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United States Department of Agriculture

Agricultural Research Service

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Location: Sustainable Agricultural Systems Laboratory

Project Number: 8042-22000-165-02-S
Project Type: Non-Assistance Cooperative Agreement

Start Date: Sep 18, 2009
End Date: Aug 31, 2014

Develop improved agronomic approaches for terminating cover crops, establishing crops, and suppressing weeds in reduced-tillage, high residue organic farming systems. Evaluate the performance of minimum-tillage organic systems in the long-term Farming Systems Trial.

Component experiments will be conducted by the Coooperator to investigate the following factors for improving and increasing the consistency of reduced-tillage organic systems. First, cover crop mixtures at selected ratios will be assessed for facilitation of cover crop kill, ease of planting and crop establishment, and weed suppression. Second, the timing of planting relative to cover crop kill will be assessed for interactions with the cover crop mixture factor. Third, the spatial distribution of cover crop species relative to planting patterns will be explored. Fourth, rescue cultivation approaches will be evaluated that effectively control weeds with minimum soil and residue disturbance. The long-term Cooperator's Farming Systems Trial (FST) provides a unique opportunity to determine the long-term effects of tillage in organic systems and how they compare to the well-known effects of tillage in conventional systems. The FST has recently been redesigned to include a tillage split (plow tillage versus reduced-tillage) within both the organic and conventional systems. We propose to enhance the capability of the Cooperator to collect data during the next five years at FST in order to more comprehensively determine weed population dynamics and crop performance in these systems. In addition, influences on soil quality and how these changes indirectly affect weed and crop responses to tillage will be determined. This information will be used by both ARS and the Cooperator to develop peer-reviewed publications as well as recommendations for improved no-tillage organic systems that can be distributed through field days, web-sites, and other appropriate technology transfer channels.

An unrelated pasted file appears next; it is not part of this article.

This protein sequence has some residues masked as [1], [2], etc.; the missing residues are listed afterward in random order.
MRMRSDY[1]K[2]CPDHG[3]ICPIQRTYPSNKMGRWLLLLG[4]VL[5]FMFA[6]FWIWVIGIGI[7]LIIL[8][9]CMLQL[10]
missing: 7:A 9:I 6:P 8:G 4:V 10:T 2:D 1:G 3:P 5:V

Last Modified: 10/19/2017
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